Farmers Market plots future
By HUNTER BISHOP
Tribune-Herald Staff Writer
Ambitious plans to build a three-story commercial building on the site of the Hilo Farmers Market were shelved when the Great Recession put a serious damper on the nation’s economy.
The project had all of its approvals and was ready to go in 2008, but the timing was terrible, said Keith De La Cruz. Now with the economy rebounding, he dusting off those plans and taking another look.
It’s been 25 years since a handful of entrepreneurs started the Hilo Farmers Market out of the trunks of cars at Kamehameha Avenue and Mamo Street. De La Cruz hadn’t realized it was the market’s silver anniversary this year until asked Friday if he had any special plans to celebrate. “Uh, no, but I guess now we’ll have to do something,” he said, laughing.
De La Cruz acquired the market in 1999 and has watched it grow ever since. More than 200 vendors currently fill the market’s available stalls on primary market days — Wednesday and Saturday,. The number of vendors is bringing more diversity to the market’s offerings, he said. “We’re seeing a lot more entrepreneurs coming to the market, more custom-made products, everything from t-shirts to wood products to jewelry.
“It’s the good new and bad news,” he said. “People are coming but we don’t have enough space.”
Dela Cruz now aims for the short term to erect more stalls behind the Farmer’s Kitchen walk-up restaurant on the Keaau side of Mamo St., and to open up additional outdoor dining opportunities in that area by this summer.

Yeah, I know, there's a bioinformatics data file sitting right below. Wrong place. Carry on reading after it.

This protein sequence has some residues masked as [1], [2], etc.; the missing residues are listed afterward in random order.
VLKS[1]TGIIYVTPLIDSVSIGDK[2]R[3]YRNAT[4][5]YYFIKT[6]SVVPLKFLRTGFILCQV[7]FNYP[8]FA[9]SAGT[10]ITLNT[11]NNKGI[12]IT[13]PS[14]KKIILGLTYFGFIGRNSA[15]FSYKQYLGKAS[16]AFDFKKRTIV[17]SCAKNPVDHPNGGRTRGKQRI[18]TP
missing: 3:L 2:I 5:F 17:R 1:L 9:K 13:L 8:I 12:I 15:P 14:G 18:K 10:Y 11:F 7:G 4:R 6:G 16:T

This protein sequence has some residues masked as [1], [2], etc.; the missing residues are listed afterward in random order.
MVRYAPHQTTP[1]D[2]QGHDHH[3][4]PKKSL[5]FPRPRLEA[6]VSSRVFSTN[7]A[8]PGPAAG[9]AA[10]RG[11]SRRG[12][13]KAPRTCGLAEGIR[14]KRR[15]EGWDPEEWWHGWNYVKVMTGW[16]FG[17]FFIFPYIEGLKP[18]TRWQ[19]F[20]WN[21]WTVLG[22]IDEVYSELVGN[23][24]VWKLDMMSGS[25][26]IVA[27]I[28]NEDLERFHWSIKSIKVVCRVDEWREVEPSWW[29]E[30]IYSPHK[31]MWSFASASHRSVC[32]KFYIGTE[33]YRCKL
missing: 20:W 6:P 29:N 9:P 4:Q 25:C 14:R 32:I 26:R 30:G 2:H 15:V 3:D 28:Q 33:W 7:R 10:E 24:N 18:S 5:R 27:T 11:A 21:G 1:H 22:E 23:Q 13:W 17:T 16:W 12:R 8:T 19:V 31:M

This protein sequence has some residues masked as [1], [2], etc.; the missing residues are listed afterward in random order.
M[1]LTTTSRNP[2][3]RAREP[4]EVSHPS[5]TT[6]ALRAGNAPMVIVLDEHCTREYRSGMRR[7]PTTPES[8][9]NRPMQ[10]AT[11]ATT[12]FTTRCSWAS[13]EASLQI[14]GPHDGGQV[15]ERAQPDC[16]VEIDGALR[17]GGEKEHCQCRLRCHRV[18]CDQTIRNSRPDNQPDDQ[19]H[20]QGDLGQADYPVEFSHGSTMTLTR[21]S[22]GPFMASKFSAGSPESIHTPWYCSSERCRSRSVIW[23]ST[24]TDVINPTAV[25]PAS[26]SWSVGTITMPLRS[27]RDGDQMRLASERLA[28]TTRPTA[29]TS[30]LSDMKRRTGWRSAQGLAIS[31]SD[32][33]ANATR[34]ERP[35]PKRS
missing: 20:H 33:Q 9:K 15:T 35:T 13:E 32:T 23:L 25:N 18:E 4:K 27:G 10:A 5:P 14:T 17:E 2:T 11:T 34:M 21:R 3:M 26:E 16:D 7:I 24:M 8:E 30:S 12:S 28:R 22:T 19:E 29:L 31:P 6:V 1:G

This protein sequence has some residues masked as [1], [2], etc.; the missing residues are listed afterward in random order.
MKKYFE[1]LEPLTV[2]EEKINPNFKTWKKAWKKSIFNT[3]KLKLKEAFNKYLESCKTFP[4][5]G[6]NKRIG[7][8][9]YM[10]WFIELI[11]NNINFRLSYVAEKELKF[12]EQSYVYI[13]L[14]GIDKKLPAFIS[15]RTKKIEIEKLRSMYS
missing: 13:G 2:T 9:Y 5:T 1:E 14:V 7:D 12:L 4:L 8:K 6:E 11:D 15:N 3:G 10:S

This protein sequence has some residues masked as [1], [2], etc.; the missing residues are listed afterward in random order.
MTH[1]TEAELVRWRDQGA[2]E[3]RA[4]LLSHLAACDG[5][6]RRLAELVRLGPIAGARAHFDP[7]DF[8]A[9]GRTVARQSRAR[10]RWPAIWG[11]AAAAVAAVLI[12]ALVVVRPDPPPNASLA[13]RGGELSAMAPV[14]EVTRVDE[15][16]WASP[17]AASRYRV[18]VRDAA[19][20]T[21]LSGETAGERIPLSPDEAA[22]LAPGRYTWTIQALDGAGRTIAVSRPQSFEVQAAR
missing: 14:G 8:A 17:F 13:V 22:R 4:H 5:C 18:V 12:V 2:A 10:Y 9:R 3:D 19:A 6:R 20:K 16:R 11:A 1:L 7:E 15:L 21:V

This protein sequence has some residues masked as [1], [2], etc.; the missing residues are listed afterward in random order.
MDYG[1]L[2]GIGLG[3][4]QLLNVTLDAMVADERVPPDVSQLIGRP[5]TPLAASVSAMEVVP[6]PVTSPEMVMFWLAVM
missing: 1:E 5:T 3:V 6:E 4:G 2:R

De La Cruz said he’s encouraged to see increasing numbers of tourists in downtown Hilo recently from expanded cruise ship arrivals and more direct flights to Hilo. Dela Cruz hopes additional planned new direct flights to Hawaii in July will continue to grow the number market visitors.
Over the next two to three years, De La Cruz says he will likely scale back the original plans for a three-story building by a story or two, but will pursue his plan for a solid roof, concrete floor, and more permanent structure to replace the poles and tarps that often blow away and leak in the wind and rain.
Concerns with traffic circulation around the market may still have to be addressed.
Five years ago the County was willing to put a half-million-dollar “Barnz Dance” pedestrian crosswalk on Mamo Street, said the County’s Traffic Division chief, Ron Thiel, but with a 50 percent match from De La Cruz. The type of crosswalk stops all traffic through an intersection so that pedestrians can cross in any direction, straight across or diagonally. “It’s the only way to eliminate conflicts between pedestrians and cars,” Thiel said. But the county and De La Cruz never reached an agreement to share the costs.
There were also plans to test the closing of a portion of Mamo Street from Kamehameha Street to Punahoa Street, but they were never pursued, Thiel said.
Nevertheless De La Cruz is moving forward again. “Everything is about timing,” he said. “Now it seems more possible.
“The last four years? Ugh.”
Contact Hunter Bishop at firstname.lastname@example.org
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